Surface Modification of Cellulose by Covalent Grafting and Physical Adsorption for Biocomposite Applications
2014 (English)Doctoral thesis, comprehensive summary (Other academic)
There is an increasing interest to replace fossil-based materials with renewable alternatives. Cellulose fibers/nanofibrils (CNF) are sustainable options since they are biobased and biodegradable. In addition, they combine low weight with high strength; making them suitable to, for example, reinforce composites. However, to be able to use them as such, modifications are often necessary. This study therefore aimed at modifying cellulose fibers, model surfaces of cellulose and CNF. Cellulose fibers and CNF were thereafter incorporated into composite materials and evaluated.
Surface-initiated ring-opening polymerization (SI-ROP) was performed to graft ε-caprolactone (ε-CL) from cellulose fibers. From these fibers, paper-sheet biocomposites were produced that could form laminate structures without the need for any addition of matrix polymer.
By combining ROP and atom transfer radical polymerization (ATRP), diblock copolymers of poly(2-dimethylaminoethyl methacrylate) (PDMAEMA) and PCL were prepared. Quaternized (cationic) PDMAEMA, allowed physical adsorption of block copolymers onto anionic surfaces, and, thereby, alteration of surface energy and adhesion to a potential matrix. Furthermore, the architecture of block copolymers of PCL and PDMAEMA was varied to investigate effects on morphology/crystallinity and adsorption behavior. In addition, poly(butadiene) was also evaluated as the hydrophobic block in the form of cationic and anionic triblock copolymers.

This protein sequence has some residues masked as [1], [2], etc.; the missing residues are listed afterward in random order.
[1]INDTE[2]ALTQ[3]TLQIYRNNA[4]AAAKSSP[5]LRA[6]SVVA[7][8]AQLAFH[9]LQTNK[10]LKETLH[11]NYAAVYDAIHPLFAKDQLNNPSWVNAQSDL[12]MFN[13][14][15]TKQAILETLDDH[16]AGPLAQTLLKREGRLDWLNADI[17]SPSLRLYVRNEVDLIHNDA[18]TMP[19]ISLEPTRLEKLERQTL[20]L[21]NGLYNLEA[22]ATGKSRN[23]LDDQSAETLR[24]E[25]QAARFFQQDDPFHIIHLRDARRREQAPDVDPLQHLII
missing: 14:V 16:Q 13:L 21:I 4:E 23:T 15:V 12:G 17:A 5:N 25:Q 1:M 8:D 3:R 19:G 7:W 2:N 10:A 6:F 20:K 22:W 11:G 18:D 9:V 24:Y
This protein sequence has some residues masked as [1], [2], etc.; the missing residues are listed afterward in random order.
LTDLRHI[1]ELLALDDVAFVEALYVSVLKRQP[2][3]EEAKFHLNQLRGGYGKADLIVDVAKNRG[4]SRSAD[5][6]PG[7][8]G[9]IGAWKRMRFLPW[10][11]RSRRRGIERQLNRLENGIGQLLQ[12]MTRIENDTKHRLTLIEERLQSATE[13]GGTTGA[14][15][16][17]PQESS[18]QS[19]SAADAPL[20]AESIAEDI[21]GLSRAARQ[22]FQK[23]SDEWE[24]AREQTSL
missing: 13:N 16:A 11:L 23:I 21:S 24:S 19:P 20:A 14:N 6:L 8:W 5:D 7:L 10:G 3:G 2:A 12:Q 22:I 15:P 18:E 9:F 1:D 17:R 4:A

Polystyrene (PS) was covalently grafted from CNF and used as reinforcement in PS-based composites. In an attempt to determine stress transfer from matrix to CNF, a method based on Raman spectroscopy was utilized.
Covalent grafting and physical adsorption of PCL from/onto CNF were compared by incorporating modified CNF in PCL matrices. Both approaches resulted in improved mechanical properties compared to unmodified CNF, but even at low amounts of modified CNF, covalent grafting gave tougher materials and indicated higher interfacial adhesion.
Place, publisher, year, edition, pages
Stockholm: KTH Royal Institute of Technology, 2014. , 89 p.
TRITA-CHE-Report, ISSN 1654-1081 ; 2014:49
Polymer Technologies Paper, Pulp and Fiber Technology
Research subject Chemistry
IdentifiersURN: urn:nbn:se:kth:diva-155920ISBN: 978-91-7595-322-9OAI: oai:DiVA.org:kth-155920DiVA: diva2:763426
2014-12-05, Kollegiesalen, Brinellvägen 8, KTH, Stockholm, 10:00 (English)
Habibi, Youssef, Dr
Malmström, Eva, ProfessorCarlmark, Anna, UniversitetslektorFogelström, Linda, Dr
QC 201411172014-11-172014-11-142014-11-17Bibliographically approved
List of papers